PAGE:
Treatment of Ear Haematomas in Swine

Edited by Dr W E Morgan Morrow, NCSU Swine Extension - Ear haematomas [hematomas] in swine are commonly seen on the farm, and producers are often at a loss as to how they should be treated, if at all. This paper presented by Janet Sunstrum at the annual meeting of the American Association of Swine Veterinarians in Toronto, Canada, helps answer that question.
calendar icon 2 May 2006
clock icon 5 minute read

Dr Morgan Morrow
Swine Veterinary Specialist

Haematomas [hematomas] of the ear in pigs cause discomfort in swine and are a chronic problem in many swine units. If left untreated, a haematoma will usually resolve by itself; however, this may take several weeks and cause discomfort for the pig. Ear haematomas result from various traumas. Pigs may develop these haematomas from shaking their heads because of irritants in the external ear canal, such as mange, or because of inner ear infections. Haematomas also commonly result from injuries caused by ear biting between pigs, a response to environmental stress. Altering management practices may help to reduce the prevalence of haematomas. However, these may be costly and time consuming to implement. No clear consensus amongst veterinarians exists regarding the best method to treat haematomas to optimize healing and growth rate. The objectives of this study were to determine whether the resolution rate and infection prevalence of haematomas and subsequent growth rate during the two weeks post-treatment varied by treatment method.

Material and methods

A convenience sample of two swine farms was selected to participate in this study: one small operation with an abnormally high prevalence of ear haematomas (3.5%) and one large operation with an average prevalence of ear haematomas (0.05%). All pigs with haematomas over a 4-week period were identified and assigned to a treatment group in a systematic random fashion. The ear was left untreated in the positive control group (n = 13). In treatment 1 (n = 12) the ear was incised with a scalpel; in treatment 2 (n = 12) the ear was incised with a scalpel and the site of incision was cleaned out using iodine and gauze; in treatment 3 (n = 11) the ear was incised with a scalpel and an ear tag was inserted to maintain pressure. The pigs were weighed and assigned a swelling and infection score weekly for 2 to 3 weeks posttreatment (8 pigs were shipped early, thus data for week 3 could not be collected). Swelling and infection were given a score of 0 to 4. The haematoma was considered to be resolved if the ear was not swollen (swelling score 0.5). A group of negative control, weight-matched pigs (n = 22) without haematomas were selected and likewise weighed weekly. Linear regression was used to compare the average daily gain among positive and negative control and treated pigs after controlling for the initial weight of the pig. Descriptive analyses were performed on levels of swelling and infection among the treatment and control pigs (using Statistix).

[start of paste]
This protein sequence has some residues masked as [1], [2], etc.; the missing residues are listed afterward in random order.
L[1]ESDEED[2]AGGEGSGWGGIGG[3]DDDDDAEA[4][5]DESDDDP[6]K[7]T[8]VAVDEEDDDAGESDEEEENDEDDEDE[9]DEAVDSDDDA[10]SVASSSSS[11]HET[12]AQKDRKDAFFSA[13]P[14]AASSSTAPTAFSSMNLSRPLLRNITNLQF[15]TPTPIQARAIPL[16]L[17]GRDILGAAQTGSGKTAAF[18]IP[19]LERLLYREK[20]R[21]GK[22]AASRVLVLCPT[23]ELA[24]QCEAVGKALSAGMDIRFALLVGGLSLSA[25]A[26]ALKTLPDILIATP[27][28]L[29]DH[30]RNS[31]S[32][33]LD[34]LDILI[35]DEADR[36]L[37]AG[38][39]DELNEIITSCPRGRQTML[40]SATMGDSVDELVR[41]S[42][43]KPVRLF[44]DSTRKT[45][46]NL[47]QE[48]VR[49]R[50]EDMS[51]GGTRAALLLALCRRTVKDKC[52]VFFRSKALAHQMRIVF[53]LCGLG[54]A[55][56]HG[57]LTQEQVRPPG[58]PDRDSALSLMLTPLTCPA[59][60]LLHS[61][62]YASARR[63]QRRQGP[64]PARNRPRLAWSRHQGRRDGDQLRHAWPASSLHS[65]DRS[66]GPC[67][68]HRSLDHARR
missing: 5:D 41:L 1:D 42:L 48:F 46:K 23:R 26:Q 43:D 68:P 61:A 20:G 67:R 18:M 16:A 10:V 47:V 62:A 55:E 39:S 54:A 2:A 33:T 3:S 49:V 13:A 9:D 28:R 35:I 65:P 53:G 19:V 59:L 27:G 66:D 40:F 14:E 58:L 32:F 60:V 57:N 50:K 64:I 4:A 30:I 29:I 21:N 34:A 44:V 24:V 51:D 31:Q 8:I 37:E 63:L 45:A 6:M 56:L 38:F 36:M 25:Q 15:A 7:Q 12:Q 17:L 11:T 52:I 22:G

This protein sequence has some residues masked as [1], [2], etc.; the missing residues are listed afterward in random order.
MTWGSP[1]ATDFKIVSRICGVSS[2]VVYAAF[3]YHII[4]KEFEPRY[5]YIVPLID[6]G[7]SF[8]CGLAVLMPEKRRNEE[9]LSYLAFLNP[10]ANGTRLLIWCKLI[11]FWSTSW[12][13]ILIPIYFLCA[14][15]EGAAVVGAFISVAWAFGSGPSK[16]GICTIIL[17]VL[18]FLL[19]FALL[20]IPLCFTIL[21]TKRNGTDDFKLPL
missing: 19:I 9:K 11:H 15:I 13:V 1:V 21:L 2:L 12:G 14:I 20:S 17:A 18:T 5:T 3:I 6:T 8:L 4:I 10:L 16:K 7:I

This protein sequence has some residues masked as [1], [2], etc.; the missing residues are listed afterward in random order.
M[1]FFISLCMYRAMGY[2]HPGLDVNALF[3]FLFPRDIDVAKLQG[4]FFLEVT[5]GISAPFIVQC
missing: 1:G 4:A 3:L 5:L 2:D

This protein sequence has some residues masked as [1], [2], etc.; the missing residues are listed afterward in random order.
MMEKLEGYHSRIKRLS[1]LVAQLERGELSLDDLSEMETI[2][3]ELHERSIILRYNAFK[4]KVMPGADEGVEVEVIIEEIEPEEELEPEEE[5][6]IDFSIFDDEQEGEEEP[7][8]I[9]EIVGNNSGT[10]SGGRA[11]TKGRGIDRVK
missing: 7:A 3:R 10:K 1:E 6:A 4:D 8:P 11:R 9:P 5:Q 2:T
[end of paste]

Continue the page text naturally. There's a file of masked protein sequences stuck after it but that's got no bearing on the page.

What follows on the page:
Results and discussion

Untreated haematomas were more likely to resolve within three weeks than haematomas that underwent treatment (Figure 1). None of the pigs with untreated haematomas developed ear infections during the three weeks posttreatment; however, most of the treated pigs developed varying severities of local infections (Figure 2). Pigs that underwent treatment 2 exhibited the most severe ear infections. In 82 percent of treated pigs, the infection cleared up within three weeks posttreatment, and in no cases did the infection become systemic.

Over two weeks, the average daily gain (ADG) for pigs with haematomas was 0.18 pounds less than for those without haematomas (P = .03). The ADG was reduced by 0.21 pounds (P = .03) and 0.14 pounds (P = .08) for treated and untreated pigs, respectively, compared to negative controls. There were insufficient pigs in the study to determine whether the ADG differed by treatment method or between positive control and treated pigs.

Management practices to prevent haematomas should be implemented, as affected pigs gain less weight. When haematomas are recognized in pig barns, the producer must make the decision of whether to treat the haematoma and what type of treatment to perform. This study indicates it is unadvisable to treat haematomas because treated ears will most likely develop infections and will resolve more slowly than untreated ears.

Figure 1: Percent of pigs by treatment group with resolved
haematomas three weeks post treatment.

Figure 2: Percent of pigs by treatment group that developed different
severities of ear infections during the three weeks posttreatment.


We greatly appreciate the contributions of the participating producers: Janet Sunstrum, BSc; Catherine Dewey, DVM, PhD; Barbara Straw, DVM, PhD.

Reproduced Courtsey

Source: North Carolina State University Swine Extension - March 2006
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